Canadian Architect

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Float: Up to the Bedrock

A house in a surreal Maritime landscape negotiates between its massive, stony surroundings and the versatility of light-frame vernacular building techniques.

April 20, 2016
by Benny Kwok

Situated atop a hill in Purcell’s Cove, Float is surrounded by exposed bedrock and the remnants of a dense forest that was devastated by fire.

Situated atop a hill in Purcell’s Cove, Float is surrounded by exposed bedrock and the remnants of a dense forest that was devastated by fire.

PROJECT Float, Halifax, Nova Scotia

ARCHITECT Omar Gandhi Architect Inc.

TEXT Benny Kwok

PHOTOS Doublespace Photography, unless otherwise noted

The geological features found in Nova Scotia—along with sweeping Atlantic Ocean and inland views—have long inspired bold contemporary architecture along the Maritime Coast. A particularly dramatic landscape is found in the Purcell’s Cove backlands, near Halifax. Located in the southwest portion of the North West Arm, Purcell’s Cove is a place with a mysterious aura, filled with jagged fields of rocky outcrops and subcrops, remnants of a glacial basin that existed centuries ago. With its hills and valleys hugging inland lakes, the backlands is a popular destination for mountain bikers, who whiz around gigantic sheets of broken-off rock—called bedrock floats—that have tumbled down the cove.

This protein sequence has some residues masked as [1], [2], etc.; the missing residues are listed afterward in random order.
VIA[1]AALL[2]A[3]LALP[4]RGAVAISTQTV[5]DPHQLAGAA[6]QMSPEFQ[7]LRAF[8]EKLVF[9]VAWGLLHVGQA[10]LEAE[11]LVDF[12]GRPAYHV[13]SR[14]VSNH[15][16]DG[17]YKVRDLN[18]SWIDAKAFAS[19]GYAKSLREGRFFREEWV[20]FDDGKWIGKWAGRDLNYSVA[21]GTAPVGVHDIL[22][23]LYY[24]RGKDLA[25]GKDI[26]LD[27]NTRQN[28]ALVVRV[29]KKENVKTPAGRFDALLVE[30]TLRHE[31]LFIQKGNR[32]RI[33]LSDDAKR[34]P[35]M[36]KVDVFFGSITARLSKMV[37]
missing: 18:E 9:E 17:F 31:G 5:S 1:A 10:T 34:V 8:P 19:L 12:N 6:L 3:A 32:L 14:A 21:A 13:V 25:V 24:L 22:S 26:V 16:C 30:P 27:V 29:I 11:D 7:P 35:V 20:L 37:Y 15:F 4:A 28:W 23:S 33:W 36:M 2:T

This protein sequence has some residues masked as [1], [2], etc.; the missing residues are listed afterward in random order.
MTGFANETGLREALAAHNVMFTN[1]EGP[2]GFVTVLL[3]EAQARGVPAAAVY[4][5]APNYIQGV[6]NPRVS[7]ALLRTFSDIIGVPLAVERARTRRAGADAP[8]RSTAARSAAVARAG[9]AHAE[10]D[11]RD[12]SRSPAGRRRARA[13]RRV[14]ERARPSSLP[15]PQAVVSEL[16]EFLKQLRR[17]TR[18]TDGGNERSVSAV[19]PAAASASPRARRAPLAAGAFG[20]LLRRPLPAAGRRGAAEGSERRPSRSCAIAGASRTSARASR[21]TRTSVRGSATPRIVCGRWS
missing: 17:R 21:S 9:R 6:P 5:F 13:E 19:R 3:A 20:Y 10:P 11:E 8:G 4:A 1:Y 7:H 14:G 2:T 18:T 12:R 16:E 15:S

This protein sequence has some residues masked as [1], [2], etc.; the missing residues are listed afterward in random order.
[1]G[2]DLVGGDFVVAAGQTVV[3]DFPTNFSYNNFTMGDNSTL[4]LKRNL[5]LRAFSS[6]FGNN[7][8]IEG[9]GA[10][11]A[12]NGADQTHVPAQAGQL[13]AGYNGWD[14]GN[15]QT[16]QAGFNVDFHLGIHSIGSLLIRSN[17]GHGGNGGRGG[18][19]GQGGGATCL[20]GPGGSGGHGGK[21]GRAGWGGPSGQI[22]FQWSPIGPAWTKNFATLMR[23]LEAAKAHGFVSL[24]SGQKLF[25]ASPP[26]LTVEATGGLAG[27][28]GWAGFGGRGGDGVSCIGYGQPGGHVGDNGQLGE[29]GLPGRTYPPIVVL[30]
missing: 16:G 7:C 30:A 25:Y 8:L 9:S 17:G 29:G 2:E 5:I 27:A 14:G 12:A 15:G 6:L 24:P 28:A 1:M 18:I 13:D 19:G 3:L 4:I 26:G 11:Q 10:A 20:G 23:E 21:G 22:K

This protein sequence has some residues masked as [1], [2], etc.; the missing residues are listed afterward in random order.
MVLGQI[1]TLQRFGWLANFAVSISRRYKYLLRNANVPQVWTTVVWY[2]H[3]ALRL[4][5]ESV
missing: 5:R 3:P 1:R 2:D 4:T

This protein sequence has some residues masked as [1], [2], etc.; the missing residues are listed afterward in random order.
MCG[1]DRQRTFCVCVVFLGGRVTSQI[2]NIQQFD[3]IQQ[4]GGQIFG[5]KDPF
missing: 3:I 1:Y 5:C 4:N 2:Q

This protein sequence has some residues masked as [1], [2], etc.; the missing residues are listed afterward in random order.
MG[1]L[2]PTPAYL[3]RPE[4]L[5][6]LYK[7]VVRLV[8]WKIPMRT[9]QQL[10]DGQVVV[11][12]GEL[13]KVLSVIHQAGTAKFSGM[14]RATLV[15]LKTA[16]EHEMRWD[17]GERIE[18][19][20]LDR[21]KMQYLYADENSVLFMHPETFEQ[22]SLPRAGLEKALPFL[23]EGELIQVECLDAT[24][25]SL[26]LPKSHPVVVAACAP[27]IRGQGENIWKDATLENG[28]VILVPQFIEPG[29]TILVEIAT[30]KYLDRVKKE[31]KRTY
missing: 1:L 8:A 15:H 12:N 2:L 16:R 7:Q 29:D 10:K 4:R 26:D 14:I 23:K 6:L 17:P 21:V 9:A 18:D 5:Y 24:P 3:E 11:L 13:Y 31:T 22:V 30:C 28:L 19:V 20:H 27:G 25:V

The living room enjoys a panoramic view of an inland lake.

The living room enjoys a panoramic view of an inland lake.

Float, a private residence designed by local architect Omar Gandhi, MRAIC, takes its inspiration from these loose pieces of rock. The 232-square-metre building is placed “off the beaten path,” says Gandhi. It is half a kilometre inland, on a hilltop clearing surrounded by rock outcrops. A decade ago, a forest fire roared through the adjacent area, leaving a ghostly trail through what used to be a densely treed landscape, leading to the hilltop. The sculptural forms of Float’s exposed bedrock surroundings “is the most miraculous thing,”  Gandhi recalls. “It seemed the perfect anchor for a house.”

The approach to the house presents a relatively closed façade, in contrast to the expansive lakeside views from within.

The approach to the house presents a relatively closed façade, in contrast to the expansive lakeside views from within.